5. Dwight Howard, Sixers, 6-10, center, 35, unrestricted free agent: Yes, this is one of the Sixers’ free agents they should consider re-signing. Like Anthony, Howard earned the veteran’s minimum of $2.56 million and proved to be durable, appearing in 69 of 72 games.
He had a penchant for committing too many offensive fouls, but was a beast on the boards. He was second in the NBA in rebounds per 100 possessions (23.0) in the regular season.
Ed Barkowitz writes that getting Damian Lillard would put the Sixers among the favorites for 2022 NBA title, according to one bookie he interviewed.
Comcast Spectacor will resume Wells Fargo Center renovations. Mike Sielski poses the question: Will it be enough for the Sixers to stay?
David Murphy lists several potential trade scenarios for Ben Simmons.
USA Basketball has produced three straight Olympic gold medals but will face unique obstacles this year, including fatigue, injury, and late arrivals.
Damichael Cole writes that the Sixers and sneaker retailer Snipes have teamed up to renovate Philadelphia rec centers.
Holiday keeps firing
Ben Simmons should take a lesson from former Sixer Jrue Holiday, who is one win away from earning an NBA championship with the Milwaukee Bucks. While Simmons showed great reluctance to shoot during the playoffs because he was struggling at the foul line, Holiday didn’t let his offensive struggles impact his aggressive outlook.
In the first four NBA Finals games, Holiday shot 33% from the field against the Phoenix Suns, including a 4-for-20 performance during Milwaukee’s 109-103 win in Game 4.
Like Simmons, Holiday is an excellent defender, but he doesn’t just hang his hat on that part of the game. Holiday has remained aggressive on offense, and it paid off when he scored 27 points, shooting 12-for-20, including 3-for-6 from three-point range, in the Bucks’ 123-119 victory Saturday that gave them a three-games-to-two lead.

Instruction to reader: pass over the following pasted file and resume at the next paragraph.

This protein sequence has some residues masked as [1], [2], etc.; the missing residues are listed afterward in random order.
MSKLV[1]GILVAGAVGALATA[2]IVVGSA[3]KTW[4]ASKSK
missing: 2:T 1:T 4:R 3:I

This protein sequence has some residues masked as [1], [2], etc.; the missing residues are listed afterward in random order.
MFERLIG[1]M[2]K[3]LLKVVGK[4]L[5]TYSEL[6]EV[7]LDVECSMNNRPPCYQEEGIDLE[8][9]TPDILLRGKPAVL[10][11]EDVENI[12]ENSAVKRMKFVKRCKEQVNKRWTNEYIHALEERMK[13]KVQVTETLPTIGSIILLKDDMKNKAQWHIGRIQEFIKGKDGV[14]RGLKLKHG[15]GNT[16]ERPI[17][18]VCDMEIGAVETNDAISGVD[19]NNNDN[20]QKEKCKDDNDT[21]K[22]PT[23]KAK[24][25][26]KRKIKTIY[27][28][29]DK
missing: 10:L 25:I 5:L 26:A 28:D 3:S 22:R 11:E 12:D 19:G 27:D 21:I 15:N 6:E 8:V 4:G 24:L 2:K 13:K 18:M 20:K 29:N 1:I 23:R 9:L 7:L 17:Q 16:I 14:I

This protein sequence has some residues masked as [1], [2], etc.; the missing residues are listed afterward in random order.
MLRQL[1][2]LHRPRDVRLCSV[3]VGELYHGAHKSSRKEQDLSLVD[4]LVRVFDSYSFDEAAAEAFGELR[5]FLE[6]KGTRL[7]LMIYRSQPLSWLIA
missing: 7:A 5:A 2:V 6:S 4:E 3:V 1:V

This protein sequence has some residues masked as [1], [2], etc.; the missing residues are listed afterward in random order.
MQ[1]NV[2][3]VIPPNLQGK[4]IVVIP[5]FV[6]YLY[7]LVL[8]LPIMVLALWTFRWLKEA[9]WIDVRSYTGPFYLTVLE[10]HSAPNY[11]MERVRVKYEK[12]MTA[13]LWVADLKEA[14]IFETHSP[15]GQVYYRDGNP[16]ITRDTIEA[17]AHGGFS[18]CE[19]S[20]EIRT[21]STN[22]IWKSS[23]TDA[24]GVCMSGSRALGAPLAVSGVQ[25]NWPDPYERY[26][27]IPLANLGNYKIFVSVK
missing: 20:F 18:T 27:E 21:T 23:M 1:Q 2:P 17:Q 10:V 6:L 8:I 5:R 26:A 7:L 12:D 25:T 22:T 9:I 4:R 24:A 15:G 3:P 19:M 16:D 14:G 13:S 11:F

Holiday said afterward that his teammates and coaches tell him to keep being aggressive and he wasn’t about to get down on himself from the previous rough shooting night or even struggles from beyond the arc in three of the first four games in the series.
“I went 4-for-20 the game before, and we still won,” Holiday said in his postgame news conference. “I know I can do other things to affect the game, but when my shot is going and I am trying to make plays for others, it is definitely an added bonus.”
Game 6: Tuesday, Phoenix at Milwaukee, 9 p.m., ABC
Game 7: Thursday, Milwaukee at Phoenix, 9 p.m., ABC*
July 19: Deadline for early-entry players to withdraw from the NBA draft (5 p.m.).
July 29: NBA draft.
Aug. 2: Teams can begin negotiating with free agents (6 p.m.).
Aug. 6: Teams can begin signing free agents (12:01 p.m.).
Aug. 8-17: MGM Resorts NBA Summer League in Las Vegas.
Passing the rock
Question: Any chance we get D. Lillard? — James Lange from Facebook
Answer: Thanks for the question, Jim. I would say there is a decent chance if Lillard eventually demands a trade. He said Friday during an interview that he has not made a decision yet on his future, but he made it clear that he wants to play on a championship contender. It’s hard to fathom Portland being a contender in the near future.
If Portland decides to trade Lillard, I think the biggest competition for the Sixers would come from Golden State, which can offer James Wiseman, two lottery picks, and Andrew Wiggins for starters. As I stated before, if Portland considers trading him to the Sixers, the Trail Blazers should ask for Ben Simmons, Matisse Thybulle, Tyrese Maxey, and two first-round picks.
The whole key is whether Portland would buy into Simmons’ being able to bounce back from his poor playoff showing. If Portland doesn’t believe in Simmons, there is no chance, in my opinion, that a trade could be done.